Timpanogos Cave National Monument was certified by the International Dark-Sky Association (IDA) as an Urban Night Sky Place on Sept. 18th, boasting starry night views even with its close proximity to metropolitan areas.
“In order to be certified, you have to retrofit all of your lighting in accordance with IDA’s lighting principles that are required via the guidelines. The Timpanogos Cave does a fantastic job of that,” said IDA’s program manager Adam Dalton.
Dalton said mountains surrounding the cave push out light pollution and offer people a chance to view the night sky that is not possible in the city.
Cami McKinney, Timpanogos Cave’s Integrated Resource Manager, said a big part of receiving the certification was educating people about dark skies and what they do for us.
“Our Urban Night Sky Place certification is about teaching people the importance of dark skies. We as a park are committed to at least protecting the little bit of contribution that we have to protect,” McKinney said.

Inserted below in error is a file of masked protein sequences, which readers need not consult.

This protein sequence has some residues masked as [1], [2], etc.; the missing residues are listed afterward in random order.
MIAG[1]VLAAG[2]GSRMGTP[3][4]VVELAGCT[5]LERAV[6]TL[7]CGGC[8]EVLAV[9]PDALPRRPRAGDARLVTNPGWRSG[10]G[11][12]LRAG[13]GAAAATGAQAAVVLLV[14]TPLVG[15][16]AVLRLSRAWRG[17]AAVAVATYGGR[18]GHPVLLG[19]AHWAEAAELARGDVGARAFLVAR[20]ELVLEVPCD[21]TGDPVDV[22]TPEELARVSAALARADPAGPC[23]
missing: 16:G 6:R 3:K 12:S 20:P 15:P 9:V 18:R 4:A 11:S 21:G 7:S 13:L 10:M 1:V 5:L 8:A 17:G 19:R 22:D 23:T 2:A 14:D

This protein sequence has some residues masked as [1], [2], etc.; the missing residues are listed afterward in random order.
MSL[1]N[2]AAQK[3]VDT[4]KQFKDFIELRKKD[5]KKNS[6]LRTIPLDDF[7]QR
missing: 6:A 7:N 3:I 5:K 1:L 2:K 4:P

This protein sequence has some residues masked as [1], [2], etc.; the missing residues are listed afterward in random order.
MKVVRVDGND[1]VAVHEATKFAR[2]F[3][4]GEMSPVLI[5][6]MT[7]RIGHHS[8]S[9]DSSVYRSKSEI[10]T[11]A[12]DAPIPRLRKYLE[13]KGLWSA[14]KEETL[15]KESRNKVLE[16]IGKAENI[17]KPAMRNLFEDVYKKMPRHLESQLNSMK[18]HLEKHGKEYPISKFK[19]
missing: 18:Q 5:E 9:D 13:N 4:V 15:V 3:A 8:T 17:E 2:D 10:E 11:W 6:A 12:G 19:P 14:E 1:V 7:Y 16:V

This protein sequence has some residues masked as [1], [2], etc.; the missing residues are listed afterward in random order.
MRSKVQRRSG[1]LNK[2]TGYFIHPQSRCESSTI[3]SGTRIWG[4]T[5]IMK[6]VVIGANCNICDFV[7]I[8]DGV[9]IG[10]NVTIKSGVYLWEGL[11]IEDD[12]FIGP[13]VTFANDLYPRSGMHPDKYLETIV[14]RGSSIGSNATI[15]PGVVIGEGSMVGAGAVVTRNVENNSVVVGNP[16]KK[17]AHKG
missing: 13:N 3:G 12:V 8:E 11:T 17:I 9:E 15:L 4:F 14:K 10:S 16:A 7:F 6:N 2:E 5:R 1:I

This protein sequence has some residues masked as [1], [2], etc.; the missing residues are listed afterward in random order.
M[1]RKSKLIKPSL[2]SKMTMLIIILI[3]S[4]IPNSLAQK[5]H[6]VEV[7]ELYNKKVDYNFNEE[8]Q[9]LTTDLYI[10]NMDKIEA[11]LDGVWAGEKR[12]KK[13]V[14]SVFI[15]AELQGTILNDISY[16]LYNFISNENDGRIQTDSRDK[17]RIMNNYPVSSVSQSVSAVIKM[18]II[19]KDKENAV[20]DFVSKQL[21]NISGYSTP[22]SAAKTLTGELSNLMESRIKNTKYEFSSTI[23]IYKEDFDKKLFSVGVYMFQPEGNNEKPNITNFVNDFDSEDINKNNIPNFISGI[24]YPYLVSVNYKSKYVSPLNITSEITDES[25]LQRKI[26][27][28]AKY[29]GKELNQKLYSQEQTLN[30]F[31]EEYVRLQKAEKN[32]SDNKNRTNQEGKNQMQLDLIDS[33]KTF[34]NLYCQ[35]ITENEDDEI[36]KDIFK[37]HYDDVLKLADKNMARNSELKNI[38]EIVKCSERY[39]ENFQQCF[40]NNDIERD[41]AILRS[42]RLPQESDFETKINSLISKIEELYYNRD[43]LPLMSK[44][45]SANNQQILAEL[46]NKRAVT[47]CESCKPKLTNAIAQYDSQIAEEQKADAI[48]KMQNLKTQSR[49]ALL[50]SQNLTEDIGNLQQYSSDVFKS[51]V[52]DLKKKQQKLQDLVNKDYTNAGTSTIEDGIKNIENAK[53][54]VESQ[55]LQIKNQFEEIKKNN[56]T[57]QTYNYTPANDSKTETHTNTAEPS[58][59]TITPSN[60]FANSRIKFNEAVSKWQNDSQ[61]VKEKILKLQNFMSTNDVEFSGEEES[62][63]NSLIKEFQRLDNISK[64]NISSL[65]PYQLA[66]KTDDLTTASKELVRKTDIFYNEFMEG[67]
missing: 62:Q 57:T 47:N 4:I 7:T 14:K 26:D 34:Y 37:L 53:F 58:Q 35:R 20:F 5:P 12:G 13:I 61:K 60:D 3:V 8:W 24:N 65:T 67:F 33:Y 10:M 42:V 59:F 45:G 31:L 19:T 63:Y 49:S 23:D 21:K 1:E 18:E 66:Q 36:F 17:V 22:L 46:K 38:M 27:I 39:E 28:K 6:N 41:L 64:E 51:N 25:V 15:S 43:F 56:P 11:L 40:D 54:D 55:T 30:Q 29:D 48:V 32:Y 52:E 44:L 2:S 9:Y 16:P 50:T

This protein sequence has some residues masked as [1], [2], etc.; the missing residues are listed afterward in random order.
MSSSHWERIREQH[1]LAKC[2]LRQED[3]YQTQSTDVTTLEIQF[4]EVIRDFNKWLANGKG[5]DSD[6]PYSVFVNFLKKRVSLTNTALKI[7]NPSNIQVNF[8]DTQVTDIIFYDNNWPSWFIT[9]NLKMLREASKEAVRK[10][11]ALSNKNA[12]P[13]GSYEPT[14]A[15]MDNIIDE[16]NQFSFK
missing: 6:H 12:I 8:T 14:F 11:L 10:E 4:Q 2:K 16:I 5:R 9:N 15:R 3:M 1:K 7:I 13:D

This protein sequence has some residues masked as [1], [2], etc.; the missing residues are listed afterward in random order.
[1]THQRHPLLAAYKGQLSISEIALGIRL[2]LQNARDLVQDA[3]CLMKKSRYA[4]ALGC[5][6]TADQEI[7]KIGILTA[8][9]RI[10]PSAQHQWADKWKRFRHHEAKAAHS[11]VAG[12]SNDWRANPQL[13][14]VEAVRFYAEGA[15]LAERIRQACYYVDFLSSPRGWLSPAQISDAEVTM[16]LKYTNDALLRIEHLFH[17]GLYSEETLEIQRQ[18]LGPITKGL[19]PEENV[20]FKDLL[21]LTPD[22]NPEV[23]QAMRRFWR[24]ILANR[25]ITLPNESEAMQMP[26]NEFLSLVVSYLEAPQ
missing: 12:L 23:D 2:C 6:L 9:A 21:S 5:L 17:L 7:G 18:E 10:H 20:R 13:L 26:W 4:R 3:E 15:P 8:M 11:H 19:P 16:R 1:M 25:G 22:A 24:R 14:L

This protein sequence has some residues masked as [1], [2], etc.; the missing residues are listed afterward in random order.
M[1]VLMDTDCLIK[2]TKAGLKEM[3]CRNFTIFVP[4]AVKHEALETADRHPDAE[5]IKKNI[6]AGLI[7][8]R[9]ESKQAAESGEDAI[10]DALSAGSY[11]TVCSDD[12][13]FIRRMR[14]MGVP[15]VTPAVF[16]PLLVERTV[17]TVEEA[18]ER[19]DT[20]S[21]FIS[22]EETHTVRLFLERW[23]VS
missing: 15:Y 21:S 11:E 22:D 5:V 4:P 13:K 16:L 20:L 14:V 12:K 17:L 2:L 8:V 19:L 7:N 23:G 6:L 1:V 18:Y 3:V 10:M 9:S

In a regular year without COVID, McKinney said they partner with the Utah Valley Astronomy Club and the U.S. Forest Service to host monthly dark sky parties. Often several hundred people attend to look through telescopes and learn about the night sky.
“We’re teaching people how to read the stars, and we’re teaching them how important it is to be able to see them,” McKinney said.
Timpanogos Cave education specialist AnnaMarie Brantley said their “passion for protection” is what makes the monument stand out. She explained there are negative outcomes of losing the dark and it’s their goal to educate and do their best to preserve dark skies.
“We are aware of the consequences of losing the dark, we are aware of the health, and the safety and the animal consequences. So we really want to make sure that we are educating people on those and that people are interacting with us about those issues,” Brantley said.
Brantley said people’s connection to the stars is another important thing that the Timpanogos Cave offers. She said one of her favorite parts is when grown adults see planets and stars through a telescope for the first time.
“They get to a telescope and they see the rings of Saturn and it’s there. It’s like someone put a printed picture in front of the telescope, and to watch them get so excited and so curious is something else,” Brantley said.